Sunday, April 01, 2012

America.  The Best Healthcare?
Thursday night my elderly mother-in-law fell and broke her wrist.  She called 911 and the paramedics took her to one of the major hospitals in Los Angeles.  We were at the theater.
Fortunately a friend in her building happened by and saw her on the floor and called our house.  Fortunately, we had a houseguest staying in our guest room.  Fortunately the friend was home. Fortunately we saw the message at intermission and sped to the hospital. 

Otherwise, they might well have sent her home in a taxi, drugged, confused, and very unsteady on her feet, with no support at all.

When we arrived around 8:30, she had been there for two hours, confused and in pain.  They had x-rayed the arm, wrapped it in a soft cast, hung her fingers unwrapped in wire hangers to let the arm set and pumped her full of pain medication.  Six hours later, around 12:30 they took some more x-rays and said we could take her home with a prescription for pain pills she was to take every 6 hours and a referral to an orthopedist. 

I asked for a social worker or case manager so we could get home health services.  “Don’t have anything like that,” the nurse told me.  “No discharge planner?”

 “No.”(The hospital actually has a home health department with an emergency number.  We found that out two days later from their website.)

I asked the ER doctor, “What do we do with her?”
Her answer did not include “I’ll write you a prescription for a visiting nurse to evaluate her.”  Her answer was, “She’ll have to go home with one of you.”
(Note: they did not even give us one extra pain pill that she could take at 6am.  Instead, my husband had to drive from 1:30am to 2:15 in search of an all night pharmacy.  Fortunately I was at the house and could take care of her, while he was gone.)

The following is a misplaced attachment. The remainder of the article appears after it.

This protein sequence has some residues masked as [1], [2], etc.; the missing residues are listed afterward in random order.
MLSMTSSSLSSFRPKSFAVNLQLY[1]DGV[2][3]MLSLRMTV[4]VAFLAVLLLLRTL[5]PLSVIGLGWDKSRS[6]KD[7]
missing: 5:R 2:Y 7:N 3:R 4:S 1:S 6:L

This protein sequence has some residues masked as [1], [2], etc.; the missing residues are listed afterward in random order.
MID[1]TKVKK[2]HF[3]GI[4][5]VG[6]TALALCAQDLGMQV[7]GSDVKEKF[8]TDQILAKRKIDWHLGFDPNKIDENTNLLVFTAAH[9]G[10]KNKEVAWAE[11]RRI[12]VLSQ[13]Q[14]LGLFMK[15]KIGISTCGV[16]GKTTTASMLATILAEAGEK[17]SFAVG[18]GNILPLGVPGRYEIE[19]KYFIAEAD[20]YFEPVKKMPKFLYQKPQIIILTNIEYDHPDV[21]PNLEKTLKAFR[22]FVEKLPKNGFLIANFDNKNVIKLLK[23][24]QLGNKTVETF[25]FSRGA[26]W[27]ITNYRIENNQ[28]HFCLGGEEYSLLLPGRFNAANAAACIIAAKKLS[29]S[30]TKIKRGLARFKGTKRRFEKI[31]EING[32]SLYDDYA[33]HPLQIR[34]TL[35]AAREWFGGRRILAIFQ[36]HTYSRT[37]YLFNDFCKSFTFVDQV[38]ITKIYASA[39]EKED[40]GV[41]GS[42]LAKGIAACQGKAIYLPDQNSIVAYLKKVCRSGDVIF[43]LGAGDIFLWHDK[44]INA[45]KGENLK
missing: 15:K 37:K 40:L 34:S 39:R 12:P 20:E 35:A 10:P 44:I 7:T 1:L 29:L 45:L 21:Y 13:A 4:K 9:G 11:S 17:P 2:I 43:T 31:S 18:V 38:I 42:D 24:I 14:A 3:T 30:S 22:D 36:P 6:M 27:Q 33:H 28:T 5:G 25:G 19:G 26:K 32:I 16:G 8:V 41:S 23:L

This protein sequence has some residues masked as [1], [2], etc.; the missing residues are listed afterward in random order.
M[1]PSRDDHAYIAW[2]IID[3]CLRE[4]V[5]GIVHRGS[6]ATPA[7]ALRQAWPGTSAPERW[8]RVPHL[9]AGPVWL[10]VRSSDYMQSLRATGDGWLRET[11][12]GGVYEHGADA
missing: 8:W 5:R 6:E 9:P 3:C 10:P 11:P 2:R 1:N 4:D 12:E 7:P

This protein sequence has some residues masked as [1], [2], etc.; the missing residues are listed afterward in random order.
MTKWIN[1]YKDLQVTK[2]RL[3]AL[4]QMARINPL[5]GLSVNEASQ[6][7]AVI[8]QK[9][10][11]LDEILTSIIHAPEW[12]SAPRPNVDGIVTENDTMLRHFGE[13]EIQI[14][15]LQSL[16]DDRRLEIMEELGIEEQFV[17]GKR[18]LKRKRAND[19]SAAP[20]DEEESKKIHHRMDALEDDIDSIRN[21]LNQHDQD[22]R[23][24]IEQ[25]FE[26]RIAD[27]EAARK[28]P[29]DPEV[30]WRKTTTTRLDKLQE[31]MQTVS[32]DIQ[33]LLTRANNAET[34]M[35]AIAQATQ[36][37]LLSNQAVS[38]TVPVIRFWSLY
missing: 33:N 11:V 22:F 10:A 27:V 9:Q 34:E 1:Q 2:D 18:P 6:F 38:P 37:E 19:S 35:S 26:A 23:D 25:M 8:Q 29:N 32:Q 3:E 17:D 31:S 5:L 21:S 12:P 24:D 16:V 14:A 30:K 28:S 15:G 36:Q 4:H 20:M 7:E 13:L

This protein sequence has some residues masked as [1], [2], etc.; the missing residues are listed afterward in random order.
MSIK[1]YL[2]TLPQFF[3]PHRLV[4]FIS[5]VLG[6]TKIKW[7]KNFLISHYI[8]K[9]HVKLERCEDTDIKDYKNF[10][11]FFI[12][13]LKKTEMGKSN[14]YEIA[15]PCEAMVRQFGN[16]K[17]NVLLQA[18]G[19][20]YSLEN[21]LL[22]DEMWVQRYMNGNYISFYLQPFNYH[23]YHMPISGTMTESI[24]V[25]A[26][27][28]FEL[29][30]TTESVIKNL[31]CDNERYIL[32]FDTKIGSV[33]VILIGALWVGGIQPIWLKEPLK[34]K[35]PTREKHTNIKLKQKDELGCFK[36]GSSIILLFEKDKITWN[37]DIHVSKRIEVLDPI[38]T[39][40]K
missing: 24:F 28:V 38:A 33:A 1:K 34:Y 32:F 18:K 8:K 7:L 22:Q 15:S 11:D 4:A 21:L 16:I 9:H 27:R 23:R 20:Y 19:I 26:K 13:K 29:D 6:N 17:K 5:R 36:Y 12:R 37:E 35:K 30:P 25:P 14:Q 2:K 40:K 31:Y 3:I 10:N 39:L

Clive said...

All well and good; but national health care is no picnic either.
Take this quote direct from the U.K. National Health's own web site:

"For conditions that aren’t urgent, you have the right to start treatment led by a consultant within 18 weeks from when your GP, dentist or other healthcare professional refers you. "
How many of us would think waiting 18 weeks to see a specialist was the holy grail of health care?

Alex said...

Sounds like you're conflating quality and timeliness of care with coverage. The dissatisfaction rate with NHS is in the 30% range, sure. Dissatisfaction with Canada's system is about 15%. The dissatisfaction rate with US health care coverage is about 70% and US dissatisfaction with quality of care is at 35%. Western nations all have about the same (dis)satisfaction rates with quality of care, but you can sure bet that Britons would be much, much angrier if they had to pay for care. Also, try making an appointment with a US specialist some time. I once has to wait 2 months. Finally, I note that 18 weeks is the maximum, not the minimum time you'd have to wait.

Clive said...

Sounds like you're conflating quality and timeliness of care with coverage.
Quality, quantity, timeliness and cost are an inextricable matrix. Basic economic theory. Add a layer of ethics and the point of equilibrium is one on which people, each of good faith, will disagree.
To be more concise :>) It ain't simple.